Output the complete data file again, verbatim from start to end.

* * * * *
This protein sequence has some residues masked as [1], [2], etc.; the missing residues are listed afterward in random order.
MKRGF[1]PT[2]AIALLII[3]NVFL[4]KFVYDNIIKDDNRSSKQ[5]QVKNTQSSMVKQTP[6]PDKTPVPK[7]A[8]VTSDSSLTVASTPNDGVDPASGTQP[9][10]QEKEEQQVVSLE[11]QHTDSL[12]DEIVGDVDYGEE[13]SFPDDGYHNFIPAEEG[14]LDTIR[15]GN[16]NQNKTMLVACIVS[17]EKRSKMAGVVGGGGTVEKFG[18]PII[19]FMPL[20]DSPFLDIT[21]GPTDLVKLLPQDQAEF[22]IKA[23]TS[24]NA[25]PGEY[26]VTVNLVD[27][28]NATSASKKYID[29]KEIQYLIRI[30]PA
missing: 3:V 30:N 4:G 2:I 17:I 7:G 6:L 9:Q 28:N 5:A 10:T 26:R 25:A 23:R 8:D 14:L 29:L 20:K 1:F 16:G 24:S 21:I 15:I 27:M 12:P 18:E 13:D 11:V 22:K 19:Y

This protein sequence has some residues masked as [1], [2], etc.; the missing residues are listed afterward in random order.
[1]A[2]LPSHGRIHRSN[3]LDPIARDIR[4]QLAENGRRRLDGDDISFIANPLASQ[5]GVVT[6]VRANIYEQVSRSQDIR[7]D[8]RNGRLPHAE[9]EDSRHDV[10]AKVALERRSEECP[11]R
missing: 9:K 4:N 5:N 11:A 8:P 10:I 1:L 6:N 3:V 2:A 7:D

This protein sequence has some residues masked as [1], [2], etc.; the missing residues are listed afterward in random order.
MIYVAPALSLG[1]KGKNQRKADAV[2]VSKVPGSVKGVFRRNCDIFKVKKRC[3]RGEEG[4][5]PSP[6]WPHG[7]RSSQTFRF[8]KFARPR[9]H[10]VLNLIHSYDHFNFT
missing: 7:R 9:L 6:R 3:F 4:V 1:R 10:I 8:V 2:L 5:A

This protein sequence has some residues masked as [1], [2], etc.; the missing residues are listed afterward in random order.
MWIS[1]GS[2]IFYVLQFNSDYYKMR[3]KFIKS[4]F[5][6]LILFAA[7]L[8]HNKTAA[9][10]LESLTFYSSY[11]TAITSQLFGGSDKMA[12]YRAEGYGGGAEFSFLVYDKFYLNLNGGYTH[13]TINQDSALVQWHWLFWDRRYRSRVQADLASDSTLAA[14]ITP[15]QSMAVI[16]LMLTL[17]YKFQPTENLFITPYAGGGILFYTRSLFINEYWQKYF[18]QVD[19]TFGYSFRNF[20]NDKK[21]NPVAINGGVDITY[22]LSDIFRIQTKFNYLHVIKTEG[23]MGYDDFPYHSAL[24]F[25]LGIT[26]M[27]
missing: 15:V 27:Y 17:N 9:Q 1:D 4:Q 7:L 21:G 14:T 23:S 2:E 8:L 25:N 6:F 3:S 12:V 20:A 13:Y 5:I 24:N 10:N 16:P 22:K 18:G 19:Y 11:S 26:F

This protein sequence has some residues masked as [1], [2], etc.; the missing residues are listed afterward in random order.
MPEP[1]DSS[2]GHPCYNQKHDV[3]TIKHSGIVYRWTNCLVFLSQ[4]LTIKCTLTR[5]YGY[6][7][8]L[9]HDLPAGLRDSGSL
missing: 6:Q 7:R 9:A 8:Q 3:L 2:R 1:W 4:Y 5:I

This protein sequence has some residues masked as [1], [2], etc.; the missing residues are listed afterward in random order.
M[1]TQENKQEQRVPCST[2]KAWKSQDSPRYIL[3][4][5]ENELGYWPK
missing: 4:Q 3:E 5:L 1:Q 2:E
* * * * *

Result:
This protein sequence has some residues masked as [1], [2], etc.; the missing residues are listed afterward in random order.
MKRGF[1]PT[2]AIALLII[3]NVFL[4]KFVYDNIIKDDNRSSKQ[5]QVKNTQSSMVKQTP[6]PDKTPVPK[7]A[8]VTSDSSLTVASTPNDGVDPASGTQP[9][10]QEKEEQQVVSLE[11]QHTDSL[12]DEIVGDVDYGEE[13]SFPDDGYHNFIPAEEG[14]LDTIR[15]GN[16]NQNKTMLVACIVS[17]EKRSKMAGVVGGGGTVEKFG[18]PII[19]FMPL[20]DSPFLDIT[21]GPTDLVKLLPQDQAEF[22]IKA[23]TS[24]NA[25]PGEY[26]VTVNLVD[27][28]NATSASKKYID[29]KEIQYLIRI[30]PA
missing: 3:V 30:N 4:G 2:I 17:I 7:G 6:L 9:Q 28:N 5:A 10:T 26:R 25:A 23:R 8:D 14:L 29:L 20:K 1:F 16:G 24:S 21:I 15:I 27:M 12:P 18:E 13:D 11:V 22:K 19:Y

This protein sequence has some residues masked as [1], [2], etc.; the missing residues are listed afterward in random order.
[1]A[2]LPSHGRIHRSN[3]LDPIARDIR[4]QLAENGRRRLDGDDISFIANPLASQ[5]GVVT[6]VRANIYEQVSRSQDIR[7]D[8]RNGRLPHAE[9]EDSRHDV[10]AKVALERRSEECP[11]R
missing: 9:K 4:N 5:N 11:A 8:P 10:I 1:L 6:N 3:V 2:A 7:D

This protein sequence has some residues masked as [1], [2], etc.; the missing residues are listed afterward in random order.
MIYVAPALSLG[1]KGKNQRKADAV[2]VSKVPGSVKGVFRRNCDIFKVKKRC[3]RGEEG[4][5]PSP[6]WPHG[7]RSSQTFRF[8]KFARPR[9]H[10]VLNLIHSYDHFNFT
missing: 7:R 9:L 6:R 3:F 4:V 1:R 10:I 8:V 2:L 5:A

This protein sequence has some residues masked as [1], [2], etc.; the missing residues are listed afterward in random order.
MWIS[1]GS[2]IFYVLQFNSDYYKMR[3]KFIKS[4]F[5][6]LILFAA[7]L[8]HNKTAA[9][10]LESLTFYSSY[11]TAITSQLFGGSDKMA[12]YRAEGYGGGAEFSFLVYDKFYLNLNGGYTH[13]TINQDSALVQWHWLFWDRRYRSRVQADLASDSTLAA[14]ITP[15]QSMAVI[16]LMLTL[17]YKFQPTENLFITPYAGGGILFYTRSLFINEYWQKYF[18]QVD[19]TFGYSFRNF[20]NDKK[21]NPVAINGGVDITY[22]LSDIFRIQTKFNYLHVIKTEG[23]MGYDDFPYHSAL[24]F[25]LGIT[26]M[27]
missing: 15:V 27:Y 17:N 9:Q 1:D 4:Q 7:L 21:G 14:T 23:S 2:E 8:L 25:N 6:F 3:S 12:V 20:A 13:Y 5:I 24:N 10:N 16:P 22:K 18:G 19:Y 11:S 26:F

This protein sequence has some residues masked as [1], [2], etc.; the missing residues are listed afterward in random order.
MPEP[1]DSS[2]GHPCYNQKHDV[3]TIKHSGIVYRWTNCLVFLSQ[4]LTIKCTLTR[5]YGY[6][7][8]L[9]HDLPAGLRDSGSL
missing: 6:Q 7:R 9:A 8:Q 3:L 2:R 1:W 4:Y 5:I

This protein sequence has some residues masked as [1], [2], etc.; the missing residues are listed afterward in random order.
M[1]TQENKQEQRVPCST[2]KAWKSQDSPRYIL[3][4][5]ENELGYWPK
missing: 4:Q 3:E 5:L 1:Q 2:E